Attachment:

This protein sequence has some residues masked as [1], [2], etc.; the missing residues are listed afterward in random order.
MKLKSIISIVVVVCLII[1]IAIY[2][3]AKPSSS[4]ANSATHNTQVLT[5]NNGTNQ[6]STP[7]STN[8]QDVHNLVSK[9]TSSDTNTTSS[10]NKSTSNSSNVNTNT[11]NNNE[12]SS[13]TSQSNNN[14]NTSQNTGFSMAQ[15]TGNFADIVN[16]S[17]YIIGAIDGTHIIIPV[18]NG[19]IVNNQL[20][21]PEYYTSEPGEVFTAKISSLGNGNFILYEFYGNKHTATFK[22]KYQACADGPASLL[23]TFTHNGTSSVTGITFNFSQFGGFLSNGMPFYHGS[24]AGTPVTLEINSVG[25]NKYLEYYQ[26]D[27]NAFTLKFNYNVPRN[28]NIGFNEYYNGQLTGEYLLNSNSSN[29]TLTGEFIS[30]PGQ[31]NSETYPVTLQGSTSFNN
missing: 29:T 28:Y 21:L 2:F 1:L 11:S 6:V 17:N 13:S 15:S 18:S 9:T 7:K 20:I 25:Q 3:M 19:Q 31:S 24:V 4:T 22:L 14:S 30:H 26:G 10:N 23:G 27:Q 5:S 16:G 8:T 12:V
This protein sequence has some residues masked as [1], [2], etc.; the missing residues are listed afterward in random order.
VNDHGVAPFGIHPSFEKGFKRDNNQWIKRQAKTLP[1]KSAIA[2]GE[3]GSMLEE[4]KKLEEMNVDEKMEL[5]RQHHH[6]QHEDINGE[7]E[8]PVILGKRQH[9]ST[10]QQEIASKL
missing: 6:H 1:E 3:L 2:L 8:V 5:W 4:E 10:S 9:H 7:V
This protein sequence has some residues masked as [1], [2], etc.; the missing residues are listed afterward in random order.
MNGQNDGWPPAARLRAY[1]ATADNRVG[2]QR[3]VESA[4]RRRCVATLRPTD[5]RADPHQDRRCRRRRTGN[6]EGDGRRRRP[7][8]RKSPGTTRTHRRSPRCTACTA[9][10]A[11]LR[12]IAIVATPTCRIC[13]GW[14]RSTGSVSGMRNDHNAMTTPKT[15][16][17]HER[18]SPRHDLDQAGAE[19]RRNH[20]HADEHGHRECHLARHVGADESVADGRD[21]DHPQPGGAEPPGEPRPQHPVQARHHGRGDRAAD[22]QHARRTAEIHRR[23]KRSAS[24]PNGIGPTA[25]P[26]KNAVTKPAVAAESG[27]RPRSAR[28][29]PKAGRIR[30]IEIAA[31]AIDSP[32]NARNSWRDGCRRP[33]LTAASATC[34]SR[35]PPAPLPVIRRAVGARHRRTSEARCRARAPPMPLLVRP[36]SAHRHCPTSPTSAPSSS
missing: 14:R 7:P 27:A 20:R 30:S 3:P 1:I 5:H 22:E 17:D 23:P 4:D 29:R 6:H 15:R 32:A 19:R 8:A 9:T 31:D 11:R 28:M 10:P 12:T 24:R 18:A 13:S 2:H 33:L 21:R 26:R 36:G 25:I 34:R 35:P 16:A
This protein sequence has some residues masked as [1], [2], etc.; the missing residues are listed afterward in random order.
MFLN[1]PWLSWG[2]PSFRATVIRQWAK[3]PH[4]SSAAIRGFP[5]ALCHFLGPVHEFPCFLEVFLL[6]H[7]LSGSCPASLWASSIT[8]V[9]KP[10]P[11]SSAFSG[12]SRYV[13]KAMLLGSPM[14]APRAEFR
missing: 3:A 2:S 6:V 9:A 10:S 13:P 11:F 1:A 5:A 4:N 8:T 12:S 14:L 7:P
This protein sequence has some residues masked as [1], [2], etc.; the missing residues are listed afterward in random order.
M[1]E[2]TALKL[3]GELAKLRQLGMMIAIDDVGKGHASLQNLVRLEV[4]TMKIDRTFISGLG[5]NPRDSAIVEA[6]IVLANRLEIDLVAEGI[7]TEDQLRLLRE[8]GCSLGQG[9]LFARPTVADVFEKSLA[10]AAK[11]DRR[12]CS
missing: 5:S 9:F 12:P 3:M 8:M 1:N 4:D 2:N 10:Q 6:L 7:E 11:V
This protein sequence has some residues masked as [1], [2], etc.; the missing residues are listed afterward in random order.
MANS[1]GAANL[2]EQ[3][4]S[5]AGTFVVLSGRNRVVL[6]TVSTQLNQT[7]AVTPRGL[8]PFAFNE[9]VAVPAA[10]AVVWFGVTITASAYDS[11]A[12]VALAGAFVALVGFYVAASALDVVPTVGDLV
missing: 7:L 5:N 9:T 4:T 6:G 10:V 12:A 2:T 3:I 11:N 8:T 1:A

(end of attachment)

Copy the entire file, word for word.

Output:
This protein sequence has some residues masked as [1], [2], etc.; the missing residues are listed afterward in random order.
MKLKSIISIVVVVCLII[1]IAIY[2][3]AKPSSS[4]ANSATHNTQVLT[5]NNGTNQ[6]STP[7]STN[8]QDVHNLVSK[9]TSSDTNTTSS[10]NKSTSNSSNVNTNT[11]NNNE[12]SS[13]TSQSNNN[14]NTSQNTGFSMAQ[15]TGNFADIVN[16]S[17]YIIGAIDGTHIIIPV[18]NG[19]IVNNQL[20][21]PEYYTSEPGEVFTAKISSLGNGNFILYEFYGNKHTATFK[22]KYQACADGPASLL[23]TFTHNGTSSVTGITFNFSQFGGFLSNGMPFYHGS[24]AGTPVTLEINSVG[25]NKYLEYYQ[26]D[27]NAFTLKFNYNVPRN[28]NIGFNEYYNGQLTGEYLLNSNSSN[29]TLTGEFIS[30]PGQ[31]NSETYPVTLQGSTSFNN
missing: 29:T 28:Y 21:L 2:F 1:L 11:S 6:V 17:N 13:S 15:S 18:S 9:T 7:K 20:I 25:Q 3:M 19:Q 31:S 24:V 4:T 22:L 14:S 30:H 26:G 10:N 23:G 27:Q 5:S 16:G 8:T 12:V
This protein sequence has some residues masked as [1], [2], etc.; the missing residues are listed afterward in random order.
VNDHGVAPFGIHPSFEKGFKRDNNQWIKRQAKTLP[1]KSAIA[2]GE[3]GSMLEE[4]KKLEEMNVDEKMEL[5]RQHHH[6]QHEDINGE[7]E[8]PVILGKRQH[9]ST[10]QQEIASKL
missing: 6:H 1:E 3:L 2:L 8:V 5:W 4:E 10:S 9:H 7:V
This protein sequence has some residues masked as [1], [2], etc.; the missing residues are listed afterward in random order.
MNGQNDGWPPAARLRAY[1]ATADNRVG[2]QR[3]VESA[4]RRRCVATLRPTD[5]RADPHQDRRCRRRRTGN[6]EGDGRRRRP[7][8]RKSPGTTRTHRRSPRCTACTA[9][10]A[11]LR[12]IAIVATPTCRIC[13]GW[14]RSTGSVSGMRNDHNAMTTPKT[15][16][17]HER[18]SPRHDLDQAGAE[19]RRNH[20]HADEHGHRECHLARHVGADESVADGRD[21]DHPQPGGAEPPGEPRPQHPVQARHHGRGDRAAD[22]QHARRTAEIHRR[23]KRSAS[24]PNGIGPTA[25]P[26]KNAVTKPAVAAESG[27]RPRSAR[28][29]PKAGRIR[30]IEIAA[31]AIDSP[32]NARNSWRDGCRRP[33]LTAASATC[34]SR[35]PPAPLPVIRRAVGARHRRTSEARCRARAPPMPLLVRP[36]SAHRHCPTSPTSAPSSS
missing: 14:R 7:P 27:A 20:R 30:S 3:P 1:I 5:H 22:E 17:D 23:P 4:D 29:R 6:H 15:R 32:A 19:R 8:A 9:T 31:D 11:R 28:M 10:P 12:T 24:R 18:A 13:S 2:H 33:L 21:R 26:R 36:G 25:I 34:R 35:P 16:A
This protein sequence has some residues masked as [1], [2], etc.; the missing residues are listed afterward in random order.
MFLN[1]PWLSWG[2]PSFRATVIRQWAK[3]PH[4]SSAAIRGFP[5]ALCHFLGPVHEFPCFLEVFLL[6]H[7]LSGSCPASLWASSIT[8]V[9]KP[10]P[11]SSAFSG[12]SRYV[13]KAMLLGSPM[14]APRAEFR
missing: 3:A 2:S 6:V 9:A 10:S 13:P 11:F 1:A 5:A 4:N 8:T 12:S 14:L 7:P
This protein sequence has some residues masked as [1], [2], etc.; the missing residues are listed afterward in random order.
M[1]E[2]TALKL[3]GELAKLRQLGMMIAIDDVGKGHASLQNLVRLEV[4]TMKIDRTFISGLG[5]NPRDSAIVEA[6]IVLANRLEIDLVAEGI[7]TEDQLRLLRE[8]GCSLGQG[9]LFARPTVADVFEKSLA[10]AAK[11]DRR[12]CS
missing: 5:S 9:F 12:P 3:M 8:M 1:N 4:D 2:N 10:Q 6:L 7:E 11:V
This protein sequence has some residues masked as [1], [2], etc.; the missing residues are listed afterward in random order.
MANS[1]GAANL[2]EQ[3][4]S[5]AGTFVVLSGRNRVVL[6]TVSTQLNQT[7]AVTPRGL[8]PFAFNE[9]VAVPAA[10]AVVWFGVTITASAYDS[11]A[12]VALAGAFVALVGFYVAASALDVVPTVGDLV
missing: 7:L 5:N 9:T 4:T 6:G 10:V 12:A 2:T 3:I 11:N 8:T 1:A